And the question was, is someone else is going to come in? So he's basically in charge of making sure that these treatments are going to be safe and viable and effective. And so he basically seems to be implying that people were trying to get him to invest in these other efforts that he did not think were worth their time.

So, of course, there are going to be a lot of questions about this. We have already reached out to HHS. They did not immediately respond with any kind of statement on his departure. But, Jake, it's also really notable that he's still working in the administration. And now he's put out this loaded statement, basically saying that he was pressured in his job to come up with things he did not think were scientifically ready.

TAPPER: The idea of politics and the president's personal ego being placed above science reminds me of President Trump with the hurricane, but you can't sharpie a drug into acceptability and scientific acceptance to the American people. It doesn't work that way.

Kaitlan Collins, thank you so much. I know you're going to be reporting much more of this later on.

Some states around the country are now making moves now to reopen some businesses.

Let's talk about the safety for customers and for workers. We're joined now by David Michaels. He's an epidemiologist at George

Washington University. And David was also the longest serving head of the federal Occupational Safety and Health Administration, which you probably know better as OSHA. He did that under President Obama.

David, OSHA is charged with protecting worker safety. And essential workers have been showing up to work every day since the coronavirus outbreak started.

And I'm not talking just about doctors, nurses and health care workers, but also grocery store employees, food distributors. Is OSHA doing its job to make sure that they are safe.

DAVID MICHAELS, EPIDEMIOLOGIST, GEORGE WASHINGTON UNIVERSITY: That's right, Jake. Thanks for asking me to be on the show.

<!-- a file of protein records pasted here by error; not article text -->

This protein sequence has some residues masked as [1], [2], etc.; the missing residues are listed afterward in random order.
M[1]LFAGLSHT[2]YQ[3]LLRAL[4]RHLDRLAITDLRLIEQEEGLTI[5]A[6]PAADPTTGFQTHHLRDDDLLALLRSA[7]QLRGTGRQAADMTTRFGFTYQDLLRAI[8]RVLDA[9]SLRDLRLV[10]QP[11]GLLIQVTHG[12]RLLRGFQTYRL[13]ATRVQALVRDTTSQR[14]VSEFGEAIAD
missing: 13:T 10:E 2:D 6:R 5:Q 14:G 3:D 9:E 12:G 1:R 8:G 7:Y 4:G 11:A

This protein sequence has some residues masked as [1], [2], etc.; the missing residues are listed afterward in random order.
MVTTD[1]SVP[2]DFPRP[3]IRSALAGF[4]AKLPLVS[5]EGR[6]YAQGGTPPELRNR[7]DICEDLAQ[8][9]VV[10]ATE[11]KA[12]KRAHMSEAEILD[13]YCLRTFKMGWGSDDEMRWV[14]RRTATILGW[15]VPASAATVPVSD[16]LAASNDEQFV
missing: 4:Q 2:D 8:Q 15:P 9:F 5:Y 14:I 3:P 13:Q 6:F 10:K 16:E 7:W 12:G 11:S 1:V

Well, there are workers across the country, not just in hospitals, farms, meatpacking plants, grocery stores, who are terrified. And there is no federal agency telling them they must protect workers. That's OSHA's job.

But President Trump and secretary of labor, Eugene Scalia, have said, OSHA is not going to play any major role in this. And OSHA is, frankly, missing in action.


TAPPER: In Georgia, which is taking steps to reopen now, the Board of Cosmetology and Barbers issued guidance for a safe reopening of those kinds of stores. It includes temperature checks for every employee, every client, screening questions for clients, limits on the number of people that can be in the shops.

Clients are being asked to wait in their cars, instead of in the shop. Employees are suggested to shower before a shift, keep their clothes in the shop each day, not to mention, of course, masks for everyone. Salons are being asked to consider divider shields between chairs.

It sounds like a lot of steps being taken to protect people. Is it enough?

MICHAELS: Well, look, it certainly could be making things safer. But we don't know enough about this virus. And we know that, if you get within a few feet of someone who's coughing who's got the disease, you're getting exposed, and many of those exposed people get sick.

What we need are very clear requirements. And everything we have seen coming out of governors, coming out the CDC, they're recommendations. There's no enforcement behind them. The only agency that has the authority to require employers to follow the rules is OSHA.